Communication Skills: Lousy Management or Lousy Personality

By: Al Borowski | Posted: 07th September 2010

Communication Skills experts will tell you, "You cannot not communicate."

They tell you that words are only part of the communication equation. We communicate with our nonverbal signals such as facial expressions, gestures, or even silence.

We communicate our attitudes and prejudices with our listening styles and actions.

What these experts are saying is that no matter what we do, we are constantly communicating, one way or another. And, no matter what we are trying to communicate, what we are or are not doing can be interpreted in a completely different manner than we intended.

Two recent experiences in the health care field make me wonder if the health care field understands the concept of communication at all.

The first example involves the surgeon who performed my wife's major back surgery.

On his recommendation, my wife went through back surgery to insert a devise in her back to shore up her third, fourth, and fifth vertebrae. After the surgery, this surgeon did not visit her once during her five day stay in the hospital.

Obviously, his medical education skipped the part about making patients feel comfortable physically, mentally, and emotionally. Or, he didn't believe that those elements contributed to the patient's healing process. Or, he flat out cared more about his priorities than his patients.

For my wife's five day stay after the operation, he did not communicate anything to her.

Doctor, "You cannot NOT communicate."

This surgeon was a wizard at high tech medical procedures but a total dunce in high touch patient care.

I can say that with extreme confidence because his lack of patient attention after the operation became more evident during the routine visits that followed.

Post surgery visits proved even more frustrating. But that's another article.

The second incident occurred when I visited the heart center for an echocardiogram at a different hospital.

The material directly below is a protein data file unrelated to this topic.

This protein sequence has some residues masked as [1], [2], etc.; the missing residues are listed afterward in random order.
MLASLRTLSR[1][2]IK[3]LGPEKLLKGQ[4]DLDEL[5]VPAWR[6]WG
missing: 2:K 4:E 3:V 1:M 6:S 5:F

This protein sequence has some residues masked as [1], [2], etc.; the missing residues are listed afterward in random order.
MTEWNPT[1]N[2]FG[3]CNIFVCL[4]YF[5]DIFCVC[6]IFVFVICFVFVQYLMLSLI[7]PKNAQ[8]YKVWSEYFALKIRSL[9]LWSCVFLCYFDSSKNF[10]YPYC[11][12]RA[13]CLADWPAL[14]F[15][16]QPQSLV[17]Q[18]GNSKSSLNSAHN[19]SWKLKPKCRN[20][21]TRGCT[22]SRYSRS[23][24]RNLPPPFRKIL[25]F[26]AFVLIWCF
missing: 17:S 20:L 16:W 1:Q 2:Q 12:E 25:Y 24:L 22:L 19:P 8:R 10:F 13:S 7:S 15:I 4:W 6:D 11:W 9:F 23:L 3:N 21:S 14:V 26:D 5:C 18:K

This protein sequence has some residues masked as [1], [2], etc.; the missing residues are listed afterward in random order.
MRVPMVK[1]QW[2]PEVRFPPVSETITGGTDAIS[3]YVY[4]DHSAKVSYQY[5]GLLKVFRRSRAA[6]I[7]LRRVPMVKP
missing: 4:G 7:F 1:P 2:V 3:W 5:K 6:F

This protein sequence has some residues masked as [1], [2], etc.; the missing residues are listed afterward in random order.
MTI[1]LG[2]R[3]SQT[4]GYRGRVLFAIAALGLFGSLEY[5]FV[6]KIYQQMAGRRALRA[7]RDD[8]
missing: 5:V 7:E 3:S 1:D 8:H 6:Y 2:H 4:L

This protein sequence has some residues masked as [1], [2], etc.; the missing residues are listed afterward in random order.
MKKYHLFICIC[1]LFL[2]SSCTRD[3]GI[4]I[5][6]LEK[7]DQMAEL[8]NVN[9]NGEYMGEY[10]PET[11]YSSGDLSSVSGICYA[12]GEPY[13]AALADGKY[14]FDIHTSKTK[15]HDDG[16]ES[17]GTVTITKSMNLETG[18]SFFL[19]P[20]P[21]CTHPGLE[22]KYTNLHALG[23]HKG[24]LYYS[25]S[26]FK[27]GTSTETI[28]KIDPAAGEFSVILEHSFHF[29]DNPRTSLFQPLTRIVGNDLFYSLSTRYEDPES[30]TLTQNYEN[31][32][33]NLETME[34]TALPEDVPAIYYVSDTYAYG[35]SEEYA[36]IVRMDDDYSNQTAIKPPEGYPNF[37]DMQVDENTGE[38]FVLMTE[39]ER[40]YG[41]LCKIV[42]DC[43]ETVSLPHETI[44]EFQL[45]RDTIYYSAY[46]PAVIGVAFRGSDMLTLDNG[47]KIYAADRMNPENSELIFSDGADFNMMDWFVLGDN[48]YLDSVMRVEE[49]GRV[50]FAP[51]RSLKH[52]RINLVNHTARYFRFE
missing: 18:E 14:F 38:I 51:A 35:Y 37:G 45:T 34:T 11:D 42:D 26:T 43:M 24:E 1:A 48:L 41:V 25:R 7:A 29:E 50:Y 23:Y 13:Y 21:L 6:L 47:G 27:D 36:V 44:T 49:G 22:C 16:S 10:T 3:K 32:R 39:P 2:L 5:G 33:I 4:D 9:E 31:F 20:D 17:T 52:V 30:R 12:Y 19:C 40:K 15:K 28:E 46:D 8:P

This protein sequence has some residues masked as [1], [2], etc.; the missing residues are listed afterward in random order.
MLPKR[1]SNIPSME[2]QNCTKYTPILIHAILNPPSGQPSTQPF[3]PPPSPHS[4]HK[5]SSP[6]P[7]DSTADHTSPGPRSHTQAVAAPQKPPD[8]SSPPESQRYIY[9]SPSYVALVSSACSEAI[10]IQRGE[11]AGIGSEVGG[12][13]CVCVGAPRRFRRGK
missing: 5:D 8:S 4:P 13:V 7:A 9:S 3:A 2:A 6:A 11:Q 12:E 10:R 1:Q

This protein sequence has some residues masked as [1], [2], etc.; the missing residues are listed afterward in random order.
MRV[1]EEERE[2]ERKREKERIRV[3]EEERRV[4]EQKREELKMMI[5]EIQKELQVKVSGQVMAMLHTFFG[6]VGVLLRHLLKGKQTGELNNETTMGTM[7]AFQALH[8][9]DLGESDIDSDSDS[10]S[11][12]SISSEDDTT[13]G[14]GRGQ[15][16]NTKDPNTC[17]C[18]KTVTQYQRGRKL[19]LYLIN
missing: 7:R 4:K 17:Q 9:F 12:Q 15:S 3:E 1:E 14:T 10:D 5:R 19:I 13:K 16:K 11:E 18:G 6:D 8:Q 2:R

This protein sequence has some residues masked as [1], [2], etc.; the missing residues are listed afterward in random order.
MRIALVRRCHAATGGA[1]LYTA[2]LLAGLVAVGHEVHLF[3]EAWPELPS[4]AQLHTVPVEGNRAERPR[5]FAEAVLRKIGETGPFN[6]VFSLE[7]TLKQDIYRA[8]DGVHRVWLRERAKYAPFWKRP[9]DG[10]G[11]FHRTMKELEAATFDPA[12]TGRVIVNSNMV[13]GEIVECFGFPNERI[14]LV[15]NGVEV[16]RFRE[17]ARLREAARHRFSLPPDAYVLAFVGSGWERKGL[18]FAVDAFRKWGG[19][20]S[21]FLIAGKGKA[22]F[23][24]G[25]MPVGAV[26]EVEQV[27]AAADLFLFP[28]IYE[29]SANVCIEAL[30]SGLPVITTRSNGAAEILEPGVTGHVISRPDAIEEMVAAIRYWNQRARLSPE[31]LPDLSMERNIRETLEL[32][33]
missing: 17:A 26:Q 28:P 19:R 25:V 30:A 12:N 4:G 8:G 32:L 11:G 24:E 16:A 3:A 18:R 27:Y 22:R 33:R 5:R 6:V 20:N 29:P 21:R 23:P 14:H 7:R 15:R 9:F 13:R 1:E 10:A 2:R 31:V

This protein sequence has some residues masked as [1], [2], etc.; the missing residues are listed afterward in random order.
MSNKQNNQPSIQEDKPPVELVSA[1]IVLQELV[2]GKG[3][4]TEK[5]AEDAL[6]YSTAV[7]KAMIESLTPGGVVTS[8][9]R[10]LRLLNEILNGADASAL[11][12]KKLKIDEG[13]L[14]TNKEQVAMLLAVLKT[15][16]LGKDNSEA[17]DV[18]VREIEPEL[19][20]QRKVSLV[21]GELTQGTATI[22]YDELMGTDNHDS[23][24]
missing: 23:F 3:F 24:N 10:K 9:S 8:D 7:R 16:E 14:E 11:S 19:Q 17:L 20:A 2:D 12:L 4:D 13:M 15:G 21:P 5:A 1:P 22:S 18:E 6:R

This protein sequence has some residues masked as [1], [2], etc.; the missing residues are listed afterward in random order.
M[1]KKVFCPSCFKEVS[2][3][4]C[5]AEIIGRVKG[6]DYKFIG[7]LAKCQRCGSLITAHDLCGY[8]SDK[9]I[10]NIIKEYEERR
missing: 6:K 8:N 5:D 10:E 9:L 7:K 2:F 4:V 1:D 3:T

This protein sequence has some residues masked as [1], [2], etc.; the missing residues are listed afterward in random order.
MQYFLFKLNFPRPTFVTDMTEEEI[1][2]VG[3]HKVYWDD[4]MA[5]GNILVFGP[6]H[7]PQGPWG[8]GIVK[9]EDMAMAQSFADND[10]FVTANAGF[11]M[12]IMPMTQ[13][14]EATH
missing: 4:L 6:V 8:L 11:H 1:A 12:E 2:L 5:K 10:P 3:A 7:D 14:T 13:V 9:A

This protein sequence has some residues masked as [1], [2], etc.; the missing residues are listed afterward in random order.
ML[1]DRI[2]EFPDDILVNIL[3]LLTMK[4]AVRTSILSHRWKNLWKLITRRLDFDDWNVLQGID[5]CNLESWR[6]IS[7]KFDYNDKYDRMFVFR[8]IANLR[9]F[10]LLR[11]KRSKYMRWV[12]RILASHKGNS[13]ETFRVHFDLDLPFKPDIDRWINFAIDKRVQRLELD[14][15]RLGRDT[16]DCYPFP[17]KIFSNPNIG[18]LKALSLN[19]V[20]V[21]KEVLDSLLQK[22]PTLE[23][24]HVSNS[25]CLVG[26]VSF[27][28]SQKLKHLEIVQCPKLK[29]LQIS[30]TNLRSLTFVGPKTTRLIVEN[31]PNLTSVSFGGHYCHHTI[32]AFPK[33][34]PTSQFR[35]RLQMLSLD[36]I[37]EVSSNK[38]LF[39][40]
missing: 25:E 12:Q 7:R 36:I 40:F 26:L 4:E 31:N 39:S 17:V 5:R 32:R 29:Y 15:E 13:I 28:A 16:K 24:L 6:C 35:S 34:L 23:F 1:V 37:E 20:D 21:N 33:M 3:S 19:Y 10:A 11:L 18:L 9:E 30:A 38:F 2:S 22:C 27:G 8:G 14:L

As required, I handed my prescription to the woman behind the desk.

She "suggested" that I have a seat and that someone would be with me shortly. Her manner definitely communicated to me that this woman did not belong in a customer contact job.

As I was leaving, I thought I might add a little warmth to the world of the woman behind the desk. Noticing that she was on HOLD as I passed her station, I leaned over to her and softly said, "Smile."

She looked at me with a stern, parochial school nun glare and said, "Sir, I'm very busy. I don't have time to smile."

Wow!

Did this woman with such a lousy personality belong in this job dealing with patients at a heart health center?

Or, was she suffering from a rather prevalent malady - lack of managerial communication?

Did any of her managers ever stress the importance of making patients feel welcome, appreciated, respected, and important?

Did they ever evaluate her on her communication skills, her attitude towards her job, or her personality?

Did they ever tell her that patients are the reason for her job?

Particularly in the health care field, you cannot NOT communicate.

You must communicate the mission, visions, values, and expected behaviors that guide your organization.

You must communicate your expectations of employee performance.

You must communicate that each employee is important to the success of the organization.

If you communicate with employees in a positive way, they will be more inclined to deal with your patients, clients, customers, or members in a positive way.

Al Borowski brings more than twenty years of sales and communication experience to his action-packed keynote speeches and workshops.

His exciting, innovative approach draws on years of practical application as a sales manager, business development manager, customer service manager, and business owner.

His background also includes four years as an English teacher. He is a published author and a professional musician.

To bring Al in to speak at your next convention, confernece, or meeting, you can visit him at http://www.alborowski.comAbout the Author
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Tags: communication skills, gestures, facial expressions, healing process, vertebrae, health care field, prejudices, medical procedures, patient care